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April 13 Breakfasted by invitation with Mr. Senior. Among the guests were M. de Tocqueville and Lord Granville.1 the conversation was chiefly in French. A topic which interested me was about public speakers. M. de Tocqueville said that Odilon Barrot was the only one he had known who absolutely spoke without preparation; not even Berryer did this. No one attempted to improvise. Royer-Collard,2 whose name was great, always placed his written discourse on the tribune before him, being unwilling even to seem to do what he did not, for he carefully prepared what he said. Thiers sometimes improvised a speech of five minutes, but his effects were all studied; so also with Guizot. Lamartine sometimes exercised the privilege of correcting the reports of his speeches, even so far as to introduce ‘bravos’ and ‘applaudissements’ which did not take place. Lord Granville said that Lord Palmerston told him that Brougham was the best speaker he had heard in Parliament. I inquired of De Tocqueville about prison discipline. For some years he had left this subject, being entirely absorbed in other directions, and he thought the separate system had lost ground with the government. When arrested on the morning of the coup daetat, he was sent to Vincennes in one of the voitures cellulaires which he had helped to introduce, and thus had a practical opportunity of trying. He was profoundly convinced that the cellular system, even if abandoned for long terms, ought to be established for short terms, and in houses of detention. He spoke of George with warm interest as a personal friend. After breakfast drove to M. Vattemare, who accompanied in to the Conservatoire des Arts et Metiers, where he introduced me to M. Sibbermann, who is much interested in the question of weights and measures for all the nations; next to the Mint, which I did not see, but I had a long interview with its head; and next to the Institute, where the Academy of Sciences was then in session. I heard several papers read; saw the ceremony of balloting for corresponding members; saw many of the men of science, among them M. Dumas,3 and particularly M. Le Verrier,4 who had a fresh and young look; dined with Appleton, and went with him to hear Ristori in “Maria Stuardo.” The Italian language was delicious to hear, much more than the French. It seemed to me that the beauty of her acting had not been exaggerated. When the play was over, I was inclined to think that I had never before seen so good an actor, with so much power and so little exaggeration.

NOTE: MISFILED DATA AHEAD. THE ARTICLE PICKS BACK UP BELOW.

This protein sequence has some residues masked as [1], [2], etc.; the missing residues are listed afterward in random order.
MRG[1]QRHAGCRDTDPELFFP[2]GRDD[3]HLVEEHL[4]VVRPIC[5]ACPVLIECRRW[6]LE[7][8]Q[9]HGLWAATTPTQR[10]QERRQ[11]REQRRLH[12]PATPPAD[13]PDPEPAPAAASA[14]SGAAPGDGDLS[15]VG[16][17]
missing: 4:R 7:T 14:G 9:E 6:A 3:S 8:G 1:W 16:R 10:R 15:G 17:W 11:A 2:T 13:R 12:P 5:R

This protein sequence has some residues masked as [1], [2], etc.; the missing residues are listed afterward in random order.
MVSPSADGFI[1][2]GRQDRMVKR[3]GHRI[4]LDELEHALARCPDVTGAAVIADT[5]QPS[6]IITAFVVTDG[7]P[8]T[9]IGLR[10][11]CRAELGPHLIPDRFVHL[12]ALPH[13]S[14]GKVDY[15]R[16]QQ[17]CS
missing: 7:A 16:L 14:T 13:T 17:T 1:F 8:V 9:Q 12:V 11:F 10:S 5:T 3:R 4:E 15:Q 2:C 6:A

April 14. Was with Appleton for some time selecting a dessert service for the Longfellows; then went to M. Vattemare, who took me to a creche, where the little children of laborers are kept during the day; then to the Corps Legislatif, which is the old Palais Bourbon, where I visited particularly the excellent library, and then the Chamber, and traversed the corridors of

1 Other guests were Jobez, Marcet, and Barthelemy St. Hilaire. N. W. Senior gives an account of conversations at this and other dates where Sumner was present. ‘Correspondence and Conversation of A. de Tocqueville with N. W. Senior from 1834 to 1859,’ vol. II. pp. 160-170; ‘Conversations with M. Thiers, M. Guizot, etc,’ vol. II. pp. 114-139.

2 Ante, vol. i. pp. 247, 248. The Marquis of Chambrun expressed to the writer the opinion that there were material points of resemblance between Sumner and Royer-Collard.

3 (1800-1884.) Ante, vol. i. p. 237.

4 Urbain Jean Joseph Le Verrier, astronomer and senator. (1811-1877.)

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